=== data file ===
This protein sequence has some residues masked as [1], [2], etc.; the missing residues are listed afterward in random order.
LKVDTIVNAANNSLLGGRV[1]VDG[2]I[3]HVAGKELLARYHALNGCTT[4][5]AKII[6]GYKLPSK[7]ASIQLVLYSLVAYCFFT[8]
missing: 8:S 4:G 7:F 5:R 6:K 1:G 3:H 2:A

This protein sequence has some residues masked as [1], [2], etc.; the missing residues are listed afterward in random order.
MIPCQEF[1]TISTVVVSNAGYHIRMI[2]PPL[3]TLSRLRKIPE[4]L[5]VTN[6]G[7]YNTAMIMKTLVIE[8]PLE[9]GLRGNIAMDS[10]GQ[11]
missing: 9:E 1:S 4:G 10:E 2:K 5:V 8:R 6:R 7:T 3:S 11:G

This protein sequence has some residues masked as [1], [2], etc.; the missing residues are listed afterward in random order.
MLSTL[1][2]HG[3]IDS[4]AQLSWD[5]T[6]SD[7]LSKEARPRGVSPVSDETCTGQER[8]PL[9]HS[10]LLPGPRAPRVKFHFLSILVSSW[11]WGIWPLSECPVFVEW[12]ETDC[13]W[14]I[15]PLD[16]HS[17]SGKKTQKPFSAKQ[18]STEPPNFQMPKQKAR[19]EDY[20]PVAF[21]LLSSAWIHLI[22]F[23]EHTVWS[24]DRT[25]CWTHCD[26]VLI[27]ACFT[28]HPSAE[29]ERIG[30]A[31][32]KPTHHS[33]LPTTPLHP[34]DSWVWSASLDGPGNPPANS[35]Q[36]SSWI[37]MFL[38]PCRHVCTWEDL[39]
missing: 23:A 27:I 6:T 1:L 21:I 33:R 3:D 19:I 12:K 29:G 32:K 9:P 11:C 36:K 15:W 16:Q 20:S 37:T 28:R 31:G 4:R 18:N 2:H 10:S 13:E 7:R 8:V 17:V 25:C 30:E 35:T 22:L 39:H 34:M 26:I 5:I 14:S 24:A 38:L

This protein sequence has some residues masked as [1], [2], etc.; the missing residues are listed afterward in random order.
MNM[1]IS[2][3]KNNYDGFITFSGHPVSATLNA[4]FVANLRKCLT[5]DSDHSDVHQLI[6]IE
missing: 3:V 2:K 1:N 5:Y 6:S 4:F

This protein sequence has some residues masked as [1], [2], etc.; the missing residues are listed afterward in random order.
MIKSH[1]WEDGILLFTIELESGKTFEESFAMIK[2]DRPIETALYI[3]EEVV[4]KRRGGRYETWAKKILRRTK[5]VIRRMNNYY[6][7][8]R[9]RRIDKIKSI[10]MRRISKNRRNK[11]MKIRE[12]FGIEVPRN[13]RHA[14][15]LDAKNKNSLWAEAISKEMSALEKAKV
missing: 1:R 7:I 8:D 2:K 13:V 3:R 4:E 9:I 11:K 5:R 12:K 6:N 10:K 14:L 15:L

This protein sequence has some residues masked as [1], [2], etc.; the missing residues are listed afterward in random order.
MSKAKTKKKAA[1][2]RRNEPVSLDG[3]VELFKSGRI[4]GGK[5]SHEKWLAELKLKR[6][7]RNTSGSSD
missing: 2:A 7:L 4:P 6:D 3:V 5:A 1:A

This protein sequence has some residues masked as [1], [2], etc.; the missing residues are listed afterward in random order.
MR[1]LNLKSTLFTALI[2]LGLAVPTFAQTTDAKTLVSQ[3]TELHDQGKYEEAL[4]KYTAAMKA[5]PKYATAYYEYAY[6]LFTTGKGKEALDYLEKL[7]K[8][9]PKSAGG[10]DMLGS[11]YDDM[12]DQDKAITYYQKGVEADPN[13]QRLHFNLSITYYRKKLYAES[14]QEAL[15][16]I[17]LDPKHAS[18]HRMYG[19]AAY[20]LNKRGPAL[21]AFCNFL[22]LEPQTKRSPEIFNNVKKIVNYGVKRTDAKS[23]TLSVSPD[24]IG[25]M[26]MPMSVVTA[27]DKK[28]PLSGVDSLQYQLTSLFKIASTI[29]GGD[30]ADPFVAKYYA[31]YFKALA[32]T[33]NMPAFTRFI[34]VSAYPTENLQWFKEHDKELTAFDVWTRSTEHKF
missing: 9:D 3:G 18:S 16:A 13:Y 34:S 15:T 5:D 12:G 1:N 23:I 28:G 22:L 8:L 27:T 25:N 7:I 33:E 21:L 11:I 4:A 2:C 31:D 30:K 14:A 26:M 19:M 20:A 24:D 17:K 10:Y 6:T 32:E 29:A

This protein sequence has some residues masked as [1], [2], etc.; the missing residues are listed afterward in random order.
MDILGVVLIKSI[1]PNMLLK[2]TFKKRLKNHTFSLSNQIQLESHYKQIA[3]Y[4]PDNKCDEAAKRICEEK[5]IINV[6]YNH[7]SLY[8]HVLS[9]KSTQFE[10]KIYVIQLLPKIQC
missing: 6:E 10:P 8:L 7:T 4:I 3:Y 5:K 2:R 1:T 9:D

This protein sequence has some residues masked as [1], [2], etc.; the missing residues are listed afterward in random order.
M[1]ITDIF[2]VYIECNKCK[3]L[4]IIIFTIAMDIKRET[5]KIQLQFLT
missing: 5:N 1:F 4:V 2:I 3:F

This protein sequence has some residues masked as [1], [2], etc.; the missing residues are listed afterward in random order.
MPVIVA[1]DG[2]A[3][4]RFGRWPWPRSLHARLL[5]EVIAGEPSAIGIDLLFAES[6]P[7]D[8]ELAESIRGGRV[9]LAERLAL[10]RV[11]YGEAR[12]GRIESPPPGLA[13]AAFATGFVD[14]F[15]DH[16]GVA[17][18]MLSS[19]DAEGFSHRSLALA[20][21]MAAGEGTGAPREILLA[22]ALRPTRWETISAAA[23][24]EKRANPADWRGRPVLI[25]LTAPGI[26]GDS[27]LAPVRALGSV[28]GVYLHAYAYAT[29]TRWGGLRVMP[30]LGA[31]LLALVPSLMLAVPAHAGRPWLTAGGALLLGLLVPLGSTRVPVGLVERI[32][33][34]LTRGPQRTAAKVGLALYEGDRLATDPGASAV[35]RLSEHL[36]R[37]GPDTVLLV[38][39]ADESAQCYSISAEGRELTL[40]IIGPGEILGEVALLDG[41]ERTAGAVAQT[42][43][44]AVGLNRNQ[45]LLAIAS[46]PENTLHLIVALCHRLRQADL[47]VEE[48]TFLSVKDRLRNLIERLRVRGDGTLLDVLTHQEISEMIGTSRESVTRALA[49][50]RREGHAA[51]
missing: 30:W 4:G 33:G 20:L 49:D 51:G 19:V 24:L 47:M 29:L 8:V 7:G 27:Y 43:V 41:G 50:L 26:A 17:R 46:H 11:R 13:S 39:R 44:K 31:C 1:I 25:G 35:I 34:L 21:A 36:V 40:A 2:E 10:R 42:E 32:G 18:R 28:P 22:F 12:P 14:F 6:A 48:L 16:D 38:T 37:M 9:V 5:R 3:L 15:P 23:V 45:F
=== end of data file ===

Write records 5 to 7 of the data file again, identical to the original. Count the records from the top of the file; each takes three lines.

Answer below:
This protein sequence has some residues masked as [1], [2], etc.; the missing residues are listed afterward in random order.
MIKSH[1]WEDGILLFTIELESGKTFEESFAMIK[2]DRPIETALYI[3]EEVV[4]KRRGGRYETWAKKILRRTK[5]VIRRMNNYY[6][7][8]R[9]RRIDKIKSI[10]MRRISKNRRNK[11]MKIRE[12]FGIEVPRN[13]RHA[14][15]LDAKNKNSLWAEAISKEMSALEKAKV
missing: 1:R 7:I 8:D 2:K 13:V 3:R 4:E 9:I 11:K 5:R 12:K 6:N 10:K 14:L 15:L

This protein sequence has some residues masked as [1], [2], etc.; the missing residues are listed afterward in random order.
MSKAKTKKKAA[1][2]RRNEPVSLDG[3]VELFKSGRI[4]GGK[5]SHEKWLAELKLKR[6][7]RNTSGSSD
missing: 2:A 7:L 4:P 6:D 3:V 5:A 1:A

This protein sequence has some residues masked as [1], [2], etc.; the missing residues are listed afterward in random order.
MR[1]LNLKSTLFTALI[2]LGLAVPTFAQTTDAKTLVSQ[3]TELHDQGKYEEAL[4]KYTAAMKA[5]PKYATAYYEYAY[6]LFTTGKGKEALDYLEKL[7]K[8][9]PKSAGG[10]DMLGS[11]YDDM[12]DQDKAITYYQKGVEADPN[13]QRLHFNLSITYYRKKLYAES[14]QEAL[15][16]I[17]LDPKHAS[18]HRMYG[19]AAY[20]LNKRGPAL[21]AFCNFL[22]LEPQTKRSPEIFNNVKKIVNYGVKRTDAKS[23]TLSVSPD[24]IG[25]M[26]MPMSVVTA[27]DKK[28]PLSGVDSLQYQLTSLFKIASTI[29]GGD[30]ADPFVAKYYA[31]YFKALA[32]T[33]NMPAFTRFI[34]VSAYPTENLQWFKEHDKELTAFDVWTRSTEHKF
missing: 9:D 3:G 18:S 16:A 13:Y 34:S 15:T 5:D 12:G 1:N 23:I 28:G 22:L 8:L 27:T 25:N 7:I 33:E 21:L 11:I 4:A 2:C 31:D 30:K 14:A 26:M 19:M 20:A 24:D 17:K 10:Y 6:T 32:E 29:A